Chronic Salter Harris I Fracture of the Distal Radius in Gymnasts

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Case 19: A 12-year-old level 8 gymnast has had right wrist pain for the past three months. The pain began with tumbling activity and now occurs with all weight bearing activity including conditioning. He says the wrist occasionally swells. He has pain along the distal radial physis and discomfort with forced dorsiflexion. He has a normal neurologic examination.

Gymnasts are unique in that they bear up to four times their body weight on their arms when they tumble and perform their sport. Many will experience wrist pain and swelling with repetitive weight bearing activity. A differential diagnosis of wrist pain in this group consists of a chronic Salter Harris I fracture of the distal radius, wrist tendonitis, stress injury or fracture, ganglion cyst, compartment syndrome, or nerve entrapment.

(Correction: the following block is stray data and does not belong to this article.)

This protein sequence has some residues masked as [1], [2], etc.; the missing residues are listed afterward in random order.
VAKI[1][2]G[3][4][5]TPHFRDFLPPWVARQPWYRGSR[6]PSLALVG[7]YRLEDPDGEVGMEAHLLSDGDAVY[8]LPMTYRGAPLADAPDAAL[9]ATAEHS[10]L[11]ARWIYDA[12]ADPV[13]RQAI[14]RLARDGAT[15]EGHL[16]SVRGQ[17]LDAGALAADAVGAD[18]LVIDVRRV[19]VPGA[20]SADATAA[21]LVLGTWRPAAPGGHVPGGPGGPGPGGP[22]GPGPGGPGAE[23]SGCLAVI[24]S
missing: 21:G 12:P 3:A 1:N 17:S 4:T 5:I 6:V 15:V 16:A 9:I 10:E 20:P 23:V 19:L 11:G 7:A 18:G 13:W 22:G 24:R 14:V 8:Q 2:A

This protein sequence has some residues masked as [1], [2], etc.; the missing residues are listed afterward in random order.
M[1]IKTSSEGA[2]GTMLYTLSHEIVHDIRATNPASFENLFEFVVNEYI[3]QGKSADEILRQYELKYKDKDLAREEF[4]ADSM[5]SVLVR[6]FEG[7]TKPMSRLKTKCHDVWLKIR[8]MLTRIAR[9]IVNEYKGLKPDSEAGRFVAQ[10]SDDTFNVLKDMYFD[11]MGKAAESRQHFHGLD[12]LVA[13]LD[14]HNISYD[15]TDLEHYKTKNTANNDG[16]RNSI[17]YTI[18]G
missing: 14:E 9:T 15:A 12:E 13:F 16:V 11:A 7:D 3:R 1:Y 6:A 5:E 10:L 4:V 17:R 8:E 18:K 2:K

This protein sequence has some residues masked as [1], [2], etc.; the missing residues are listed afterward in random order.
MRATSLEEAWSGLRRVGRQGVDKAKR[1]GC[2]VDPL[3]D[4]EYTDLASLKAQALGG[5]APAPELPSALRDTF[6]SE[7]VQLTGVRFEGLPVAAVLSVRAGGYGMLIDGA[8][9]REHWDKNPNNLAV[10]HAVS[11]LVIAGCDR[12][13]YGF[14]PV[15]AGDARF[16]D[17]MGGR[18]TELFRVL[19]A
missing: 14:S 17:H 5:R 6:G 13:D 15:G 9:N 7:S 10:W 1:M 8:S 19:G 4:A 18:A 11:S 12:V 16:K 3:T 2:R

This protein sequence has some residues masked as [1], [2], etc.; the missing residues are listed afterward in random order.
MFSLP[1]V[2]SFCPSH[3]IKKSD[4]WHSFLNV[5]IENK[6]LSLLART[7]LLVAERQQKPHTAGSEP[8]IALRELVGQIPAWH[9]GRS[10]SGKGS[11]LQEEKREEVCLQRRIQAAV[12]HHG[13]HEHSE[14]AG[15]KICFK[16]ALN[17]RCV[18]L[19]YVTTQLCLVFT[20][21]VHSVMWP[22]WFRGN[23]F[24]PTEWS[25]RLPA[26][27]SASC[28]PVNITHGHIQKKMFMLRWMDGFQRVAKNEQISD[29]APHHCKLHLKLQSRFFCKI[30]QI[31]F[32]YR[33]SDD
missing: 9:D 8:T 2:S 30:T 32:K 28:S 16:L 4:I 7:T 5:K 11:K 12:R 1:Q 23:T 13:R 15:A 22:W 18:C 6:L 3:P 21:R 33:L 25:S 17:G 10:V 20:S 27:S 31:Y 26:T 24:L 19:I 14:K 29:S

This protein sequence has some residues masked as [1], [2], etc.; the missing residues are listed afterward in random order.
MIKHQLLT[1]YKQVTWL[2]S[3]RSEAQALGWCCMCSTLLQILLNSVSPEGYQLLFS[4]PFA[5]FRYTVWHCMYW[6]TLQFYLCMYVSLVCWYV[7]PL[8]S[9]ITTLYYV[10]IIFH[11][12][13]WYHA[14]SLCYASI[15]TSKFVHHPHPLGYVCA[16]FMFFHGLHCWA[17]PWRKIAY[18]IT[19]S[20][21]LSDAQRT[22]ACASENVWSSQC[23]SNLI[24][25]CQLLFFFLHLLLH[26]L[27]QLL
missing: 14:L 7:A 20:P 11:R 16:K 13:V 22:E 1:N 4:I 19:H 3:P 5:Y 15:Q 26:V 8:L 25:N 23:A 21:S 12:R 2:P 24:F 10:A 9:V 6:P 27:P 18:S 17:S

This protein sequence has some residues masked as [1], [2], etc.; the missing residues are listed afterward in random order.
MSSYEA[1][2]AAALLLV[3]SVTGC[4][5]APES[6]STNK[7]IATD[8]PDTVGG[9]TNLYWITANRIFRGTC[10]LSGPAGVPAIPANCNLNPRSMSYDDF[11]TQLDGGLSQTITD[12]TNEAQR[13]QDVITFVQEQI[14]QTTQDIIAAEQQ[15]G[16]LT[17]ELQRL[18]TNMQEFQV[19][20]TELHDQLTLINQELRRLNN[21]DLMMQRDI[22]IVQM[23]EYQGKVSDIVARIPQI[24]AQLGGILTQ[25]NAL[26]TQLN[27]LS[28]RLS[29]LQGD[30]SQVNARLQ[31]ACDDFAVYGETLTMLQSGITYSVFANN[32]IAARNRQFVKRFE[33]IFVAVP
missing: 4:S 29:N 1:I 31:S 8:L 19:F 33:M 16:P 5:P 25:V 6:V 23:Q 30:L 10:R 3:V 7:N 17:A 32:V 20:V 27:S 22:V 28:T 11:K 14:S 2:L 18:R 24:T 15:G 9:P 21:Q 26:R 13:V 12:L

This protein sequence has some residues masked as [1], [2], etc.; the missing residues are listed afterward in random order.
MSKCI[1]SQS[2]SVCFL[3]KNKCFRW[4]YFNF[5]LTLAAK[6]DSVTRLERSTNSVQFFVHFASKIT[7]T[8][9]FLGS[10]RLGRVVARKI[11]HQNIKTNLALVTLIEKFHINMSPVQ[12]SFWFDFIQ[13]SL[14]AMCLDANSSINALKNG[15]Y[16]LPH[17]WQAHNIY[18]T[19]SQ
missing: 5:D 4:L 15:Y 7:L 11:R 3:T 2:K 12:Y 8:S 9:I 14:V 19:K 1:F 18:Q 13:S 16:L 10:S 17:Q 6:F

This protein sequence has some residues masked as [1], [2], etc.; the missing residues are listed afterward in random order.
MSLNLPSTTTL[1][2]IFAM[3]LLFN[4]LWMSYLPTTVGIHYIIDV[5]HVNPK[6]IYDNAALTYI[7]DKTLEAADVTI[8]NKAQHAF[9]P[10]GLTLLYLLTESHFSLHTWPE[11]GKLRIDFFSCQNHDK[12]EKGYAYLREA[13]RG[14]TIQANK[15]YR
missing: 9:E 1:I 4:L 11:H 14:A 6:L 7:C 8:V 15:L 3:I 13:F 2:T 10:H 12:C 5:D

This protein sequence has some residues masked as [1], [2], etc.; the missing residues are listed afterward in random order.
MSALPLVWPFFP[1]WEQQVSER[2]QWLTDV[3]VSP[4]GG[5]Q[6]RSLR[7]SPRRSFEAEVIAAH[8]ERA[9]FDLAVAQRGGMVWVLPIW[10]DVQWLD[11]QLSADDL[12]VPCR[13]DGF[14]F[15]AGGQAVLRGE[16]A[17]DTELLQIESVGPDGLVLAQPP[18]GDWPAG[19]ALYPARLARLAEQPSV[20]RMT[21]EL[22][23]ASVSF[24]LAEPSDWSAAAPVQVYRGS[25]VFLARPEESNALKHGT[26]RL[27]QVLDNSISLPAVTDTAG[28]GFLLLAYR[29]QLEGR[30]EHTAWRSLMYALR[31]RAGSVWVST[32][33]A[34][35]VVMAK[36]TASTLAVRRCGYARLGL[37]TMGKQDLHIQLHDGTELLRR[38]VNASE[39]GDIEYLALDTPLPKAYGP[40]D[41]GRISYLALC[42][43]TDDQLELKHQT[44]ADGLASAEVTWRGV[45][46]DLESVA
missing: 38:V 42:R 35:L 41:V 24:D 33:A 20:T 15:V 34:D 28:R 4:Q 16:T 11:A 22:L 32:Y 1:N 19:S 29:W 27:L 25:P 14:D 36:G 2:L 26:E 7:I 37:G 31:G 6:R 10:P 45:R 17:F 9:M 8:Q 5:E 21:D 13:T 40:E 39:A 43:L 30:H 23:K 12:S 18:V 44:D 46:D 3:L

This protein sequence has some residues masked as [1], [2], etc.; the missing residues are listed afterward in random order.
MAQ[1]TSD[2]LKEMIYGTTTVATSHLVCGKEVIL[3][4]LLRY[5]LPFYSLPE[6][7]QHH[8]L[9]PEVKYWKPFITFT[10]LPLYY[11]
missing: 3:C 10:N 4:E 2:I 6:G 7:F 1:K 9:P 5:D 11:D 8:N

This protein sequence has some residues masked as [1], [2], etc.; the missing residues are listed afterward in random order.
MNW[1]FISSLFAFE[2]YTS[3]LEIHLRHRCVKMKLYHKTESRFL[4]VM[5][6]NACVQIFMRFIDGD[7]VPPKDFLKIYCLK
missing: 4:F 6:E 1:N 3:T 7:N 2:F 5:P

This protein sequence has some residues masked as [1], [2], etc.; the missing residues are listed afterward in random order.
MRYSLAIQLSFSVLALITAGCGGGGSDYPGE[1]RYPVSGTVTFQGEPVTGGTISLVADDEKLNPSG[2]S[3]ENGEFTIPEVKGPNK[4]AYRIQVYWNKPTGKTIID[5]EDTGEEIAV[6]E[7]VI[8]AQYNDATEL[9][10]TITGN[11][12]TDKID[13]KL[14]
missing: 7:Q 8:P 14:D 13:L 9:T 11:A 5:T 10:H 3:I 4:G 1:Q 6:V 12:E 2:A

Chronic Salter Harris I fractures are common in both elite and nonelite gymnasts with open physes. Pain at the distal radius occurs with weight bearing dorsiflexion. Athletes may lack full wrist extension or have pain with passive and active extension or radial and ulnar deviation. These athletes typically have weak scapular stabilizers which may be partly to blame for this injury. Radiographs (AP, lateral, and oblique) show widening, sclerosis and cystic changes of the distal radius (Fig. 17). Contralateral views may be necessary to appreciate all changes.

Treatment consists of rest and ice along with daily rehabilitation focused on the scapular stabilizers, upper back muscles, and core body. A wrist splint may be useful for relief of symptoms during the day and while

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